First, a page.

There was a reason travel was not recommended on several highways in southeast Saskatchewan Tuesday.
Mike Holfield can attest to that. He was among several drivers who spent the night stranded on Saskatchewan’s highways.
He said he was driving slowly through whiteout conditions Tuesday night when he went off Highway 39 near Weyburn around 7 p.m.
“I was only doing about, I don’t know, five to 10 kilometres an hour and just nicely drove off the highway right into the ditch. Then, before I knew it, I was in too deep and I had to stay here,” he told 980 CJME from his vehicle Wednesday morning.
Holfield said he called for a tow truck, but no one came. When he called again at midnight, he was told it was too dangerous to send anyone out.
He spent the night with the vehicle running.
“As I sat and watched the whiteout conditions, I couldn’t see much more than five feet in front of the vehicle and I just every so often knocked the snow away from the tail pipe so I wouldn’t get any gaseous fumes in the vehicle,” he said.
Holfield said he didn’t get much sleep.
“I pretty much endured it all through the night and watched it taper out this morning.”
Holfield said a tow truck arrived around 12 hours later, just as a Good Samaritan came by and pulled him out. He said his first order of business Wednesday morning would be getting breakfast.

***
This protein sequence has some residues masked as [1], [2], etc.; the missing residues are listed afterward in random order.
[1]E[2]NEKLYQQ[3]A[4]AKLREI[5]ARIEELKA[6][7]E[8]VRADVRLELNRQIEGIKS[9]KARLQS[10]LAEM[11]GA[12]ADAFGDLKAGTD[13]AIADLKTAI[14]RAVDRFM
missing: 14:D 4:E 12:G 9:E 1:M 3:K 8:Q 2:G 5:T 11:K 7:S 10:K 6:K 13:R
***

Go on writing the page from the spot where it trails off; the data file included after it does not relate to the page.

‘That’s Saskatchewan people for you:’ Bus driver witnesses acts of kindness near Estevan
While Holfield got caught in the worst of the storm, tour bus driver Johnny Knox thought he’d be able to make a journey on the same highway Wednesday morning. He left Weyburn at 5 a.m. in hopes of making it to Estevan to pick up a load of people.
Knox said the road conditions were fine until Macoun, a village about 28 kilometers northwest of Estevan. He said that’s when it got icy and he ran into lineups of vehicles heading both directions on the highway. But he also caught a pleasant surprise.
“There was also a couple snowmobiles going by this morning with a little wagon behind their snowmobile handing out water,” he explained.
“They were holding up water as they were going by and I saw the trailer and they had cases of water in this little pull-behind trailer on the snowmobiles. That’s just Saskatchewan people for you.”
Knox said the snowmobilers checked on him, but he was warm on his bus, which had a bathroom and food on board.